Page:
The Rehearsal, HBO's most recent series, has a lot to ask and say about empathy. It starts by exploring how deep you have to go to understand another person, culminating with the notion that no matter how hard you try to grasp them, the final stretch of understanding them is a guess. This is certainly true, but The Rehearsal is particularly good at guessing.
Nathan Fielder wants to expand the production process of The Rehearsal, and he, himself, wants to make sure that the other cast members don't get too bogged down in the performance. Even to the point of, as the class joked, stalking, the Fielder Method is a more effective acting strategy.
Fielder explains that his intention to develop The Fielder Method was to get a uniquely high degree of realism from the actors for his series rehearsals. However, over the course of his time teaching, he has realized that in order to achieve the level of realism he desires, he wants his actors to become the people they are playing, while leaving as little of a difference between the actor and the primary (aka the person they are trying to emulate) as possible.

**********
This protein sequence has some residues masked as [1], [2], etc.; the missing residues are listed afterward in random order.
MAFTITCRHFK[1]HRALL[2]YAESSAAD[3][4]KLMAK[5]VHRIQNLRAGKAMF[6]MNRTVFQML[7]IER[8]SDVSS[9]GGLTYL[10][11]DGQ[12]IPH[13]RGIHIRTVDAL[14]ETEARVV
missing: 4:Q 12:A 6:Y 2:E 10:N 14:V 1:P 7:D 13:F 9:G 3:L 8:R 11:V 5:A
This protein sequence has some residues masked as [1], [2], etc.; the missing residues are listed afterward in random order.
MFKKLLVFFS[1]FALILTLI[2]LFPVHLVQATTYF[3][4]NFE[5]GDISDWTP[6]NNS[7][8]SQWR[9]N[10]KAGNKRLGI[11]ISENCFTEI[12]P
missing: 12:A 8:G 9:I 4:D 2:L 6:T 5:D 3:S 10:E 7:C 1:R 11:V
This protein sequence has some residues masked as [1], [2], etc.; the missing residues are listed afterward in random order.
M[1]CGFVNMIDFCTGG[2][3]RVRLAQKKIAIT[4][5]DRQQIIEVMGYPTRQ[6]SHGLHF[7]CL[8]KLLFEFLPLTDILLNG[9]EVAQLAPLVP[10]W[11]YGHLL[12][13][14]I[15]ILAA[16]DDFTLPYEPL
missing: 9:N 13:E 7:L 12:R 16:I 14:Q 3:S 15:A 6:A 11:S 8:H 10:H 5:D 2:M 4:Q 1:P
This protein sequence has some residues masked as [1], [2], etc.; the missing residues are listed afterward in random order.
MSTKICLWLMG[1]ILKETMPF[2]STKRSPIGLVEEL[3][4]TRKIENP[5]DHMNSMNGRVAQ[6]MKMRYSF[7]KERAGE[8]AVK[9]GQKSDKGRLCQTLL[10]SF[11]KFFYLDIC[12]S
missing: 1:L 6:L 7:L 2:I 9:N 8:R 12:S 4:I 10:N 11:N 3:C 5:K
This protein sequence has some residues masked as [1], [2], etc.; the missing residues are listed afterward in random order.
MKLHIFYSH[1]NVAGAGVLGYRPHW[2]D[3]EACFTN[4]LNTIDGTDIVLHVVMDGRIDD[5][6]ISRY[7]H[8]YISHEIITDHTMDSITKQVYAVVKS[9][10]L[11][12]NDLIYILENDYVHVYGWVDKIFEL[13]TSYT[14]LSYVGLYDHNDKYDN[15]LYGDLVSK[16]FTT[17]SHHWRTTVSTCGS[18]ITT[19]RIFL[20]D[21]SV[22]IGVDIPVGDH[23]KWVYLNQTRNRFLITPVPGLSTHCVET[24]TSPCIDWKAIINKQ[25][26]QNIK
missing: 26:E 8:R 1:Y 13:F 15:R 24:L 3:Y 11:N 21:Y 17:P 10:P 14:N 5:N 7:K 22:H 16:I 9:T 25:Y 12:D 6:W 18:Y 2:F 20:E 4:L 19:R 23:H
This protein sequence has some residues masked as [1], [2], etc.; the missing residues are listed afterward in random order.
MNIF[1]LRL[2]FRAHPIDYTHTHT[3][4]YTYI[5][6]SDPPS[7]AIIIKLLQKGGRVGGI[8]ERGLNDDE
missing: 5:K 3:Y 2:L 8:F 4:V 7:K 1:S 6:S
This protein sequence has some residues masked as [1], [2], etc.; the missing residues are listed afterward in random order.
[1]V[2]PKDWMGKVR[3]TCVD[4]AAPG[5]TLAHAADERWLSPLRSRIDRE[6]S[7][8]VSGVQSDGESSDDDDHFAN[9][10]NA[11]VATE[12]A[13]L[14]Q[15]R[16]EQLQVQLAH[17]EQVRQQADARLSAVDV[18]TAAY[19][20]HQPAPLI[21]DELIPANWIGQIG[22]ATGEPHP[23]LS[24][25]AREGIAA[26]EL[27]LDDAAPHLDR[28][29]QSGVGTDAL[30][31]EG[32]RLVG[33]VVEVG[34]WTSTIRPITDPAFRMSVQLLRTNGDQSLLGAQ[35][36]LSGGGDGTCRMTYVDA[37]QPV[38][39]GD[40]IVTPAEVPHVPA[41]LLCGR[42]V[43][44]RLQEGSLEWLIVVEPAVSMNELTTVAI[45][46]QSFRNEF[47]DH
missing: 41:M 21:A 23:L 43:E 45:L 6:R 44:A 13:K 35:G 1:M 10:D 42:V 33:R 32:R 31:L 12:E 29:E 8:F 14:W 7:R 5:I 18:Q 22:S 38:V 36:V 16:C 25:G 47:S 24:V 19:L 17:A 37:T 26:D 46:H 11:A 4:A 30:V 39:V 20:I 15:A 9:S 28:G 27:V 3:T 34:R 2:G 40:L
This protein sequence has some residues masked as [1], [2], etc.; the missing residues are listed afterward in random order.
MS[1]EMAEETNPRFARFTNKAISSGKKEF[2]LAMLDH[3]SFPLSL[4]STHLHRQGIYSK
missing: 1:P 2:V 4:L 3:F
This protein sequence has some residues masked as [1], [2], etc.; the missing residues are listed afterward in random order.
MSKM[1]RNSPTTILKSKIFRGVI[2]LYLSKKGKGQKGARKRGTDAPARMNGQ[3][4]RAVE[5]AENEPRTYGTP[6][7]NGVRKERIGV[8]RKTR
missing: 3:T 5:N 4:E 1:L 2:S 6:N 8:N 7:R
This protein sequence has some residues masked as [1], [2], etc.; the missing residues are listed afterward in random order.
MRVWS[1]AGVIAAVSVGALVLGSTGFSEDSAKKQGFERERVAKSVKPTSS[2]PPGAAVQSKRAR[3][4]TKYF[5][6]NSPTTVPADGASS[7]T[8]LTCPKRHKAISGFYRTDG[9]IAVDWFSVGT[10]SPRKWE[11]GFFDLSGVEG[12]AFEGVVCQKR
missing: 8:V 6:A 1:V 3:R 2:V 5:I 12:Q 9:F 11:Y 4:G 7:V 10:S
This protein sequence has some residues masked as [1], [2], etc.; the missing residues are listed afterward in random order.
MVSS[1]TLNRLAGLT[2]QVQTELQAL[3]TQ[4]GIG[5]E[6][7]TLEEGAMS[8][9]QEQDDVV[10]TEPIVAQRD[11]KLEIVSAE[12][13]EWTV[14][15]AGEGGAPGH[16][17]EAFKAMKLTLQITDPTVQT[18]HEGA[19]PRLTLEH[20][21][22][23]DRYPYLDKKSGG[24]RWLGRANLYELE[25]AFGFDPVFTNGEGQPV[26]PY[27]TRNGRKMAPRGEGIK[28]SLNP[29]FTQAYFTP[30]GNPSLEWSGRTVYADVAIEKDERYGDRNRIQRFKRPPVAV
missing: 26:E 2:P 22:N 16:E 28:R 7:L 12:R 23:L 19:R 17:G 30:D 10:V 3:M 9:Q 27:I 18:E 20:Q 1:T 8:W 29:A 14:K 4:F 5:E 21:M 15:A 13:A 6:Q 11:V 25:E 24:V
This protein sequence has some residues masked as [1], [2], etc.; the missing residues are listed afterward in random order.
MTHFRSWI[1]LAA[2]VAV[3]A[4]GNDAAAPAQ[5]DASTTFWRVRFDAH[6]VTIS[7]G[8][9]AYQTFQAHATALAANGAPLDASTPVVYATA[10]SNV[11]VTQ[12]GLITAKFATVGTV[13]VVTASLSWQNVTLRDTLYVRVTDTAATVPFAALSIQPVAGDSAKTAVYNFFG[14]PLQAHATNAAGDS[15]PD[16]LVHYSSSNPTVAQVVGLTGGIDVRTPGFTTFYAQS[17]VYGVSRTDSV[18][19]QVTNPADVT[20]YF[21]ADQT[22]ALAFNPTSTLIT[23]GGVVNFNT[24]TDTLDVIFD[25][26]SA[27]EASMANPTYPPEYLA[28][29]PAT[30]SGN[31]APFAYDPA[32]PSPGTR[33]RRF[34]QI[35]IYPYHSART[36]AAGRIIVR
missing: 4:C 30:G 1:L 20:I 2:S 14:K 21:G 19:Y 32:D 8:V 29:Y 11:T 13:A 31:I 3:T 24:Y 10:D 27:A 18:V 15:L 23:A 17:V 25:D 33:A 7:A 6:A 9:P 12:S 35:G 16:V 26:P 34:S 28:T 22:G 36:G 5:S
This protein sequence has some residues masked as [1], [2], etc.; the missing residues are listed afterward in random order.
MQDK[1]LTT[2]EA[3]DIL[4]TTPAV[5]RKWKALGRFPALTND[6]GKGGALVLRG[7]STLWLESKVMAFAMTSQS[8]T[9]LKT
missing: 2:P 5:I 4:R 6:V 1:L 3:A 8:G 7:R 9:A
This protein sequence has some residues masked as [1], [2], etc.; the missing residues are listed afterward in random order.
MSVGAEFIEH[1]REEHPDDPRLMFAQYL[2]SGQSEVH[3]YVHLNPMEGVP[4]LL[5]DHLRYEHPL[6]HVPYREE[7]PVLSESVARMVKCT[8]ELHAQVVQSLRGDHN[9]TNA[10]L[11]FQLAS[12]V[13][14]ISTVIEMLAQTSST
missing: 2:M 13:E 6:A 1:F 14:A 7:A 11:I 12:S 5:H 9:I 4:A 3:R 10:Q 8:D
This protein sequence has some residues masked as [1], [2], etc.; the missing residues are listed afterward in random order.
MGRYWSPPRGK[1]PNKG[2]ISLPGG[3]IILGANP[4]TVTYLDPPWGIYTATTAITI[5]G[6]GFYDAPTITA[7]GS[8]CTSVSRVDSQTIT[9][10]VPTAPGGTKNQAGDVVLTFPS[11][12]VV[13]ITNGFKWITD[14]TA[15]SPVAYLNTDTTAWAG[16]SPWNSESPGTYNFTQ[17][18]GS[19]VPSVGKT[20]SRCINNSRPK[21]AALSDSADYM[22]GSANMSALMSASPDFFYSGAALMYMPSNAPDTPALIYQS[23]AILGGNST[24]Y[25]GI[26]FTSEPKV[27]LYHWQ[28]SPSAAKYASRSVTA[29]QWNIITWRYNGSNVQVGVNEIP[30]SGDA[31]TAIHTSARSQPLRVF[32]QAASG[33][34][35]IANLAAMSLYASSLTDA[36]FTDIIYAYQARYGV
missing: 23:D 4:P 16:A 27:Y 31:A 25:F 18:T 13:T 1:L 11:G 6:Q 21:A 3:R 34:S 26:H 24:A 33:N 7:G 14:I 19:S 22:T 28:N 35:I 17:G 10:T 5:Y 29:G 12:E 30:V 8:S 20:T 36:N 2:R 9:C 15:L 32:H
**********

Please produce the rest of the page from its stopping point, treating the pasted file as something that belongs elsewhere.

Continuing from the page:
Fielder admits that he often wonders what people think of him after seeing him. This is, of course, a universal feeling. Yet, this time, he decides to recreate the class that just happened, but this time, he'll play one of the students to see if he can accurately portray him. Even after he discovers Thomas' apartment, sleeping in his bed, he still comes to the conclusion that he is not Thomas.
The whole notion that empathy can only go so far is a unique one. What makes it even better is that Fielder attempts to experiment with how far it can go in a way that is almost scientific. Yet, regardless of what lengths the program is willing to go to, its entirely understandable why no attempt to recreate another person's thoughts, perspective, and lived experiences is sufficient.
Angela opens up about her strange past, and Fielder notices that while he thought he knew a lot about her, there were things he didn't know.
Despite the fact that this episode illustrates the futility of trying complete empathy, it makes you wonder what exactly that implies. Fielder states that this reenactment made him more at ease with the actors and that the atmosphere in the room felt so much better.
The Rehearsal's fourth episode is by far more emotional than the previous episodes. The actor who plays Adam as a teenage boy works hard to embody Adam while interpreting his events in a truthful light. While it's extremely clear that this isn't the case, it doesn't make it any less emotionally impacting for viewers.
What is interesting about this exercise is that Fielder takes what he learned and gives it a makeover: something that is readily available to anyone doing a rehearsal but not to the rest of us. In some ways, watching teenage Adam go back in time to become young Adam and seeing Fielder change how he interacted with him is profoundly poignant.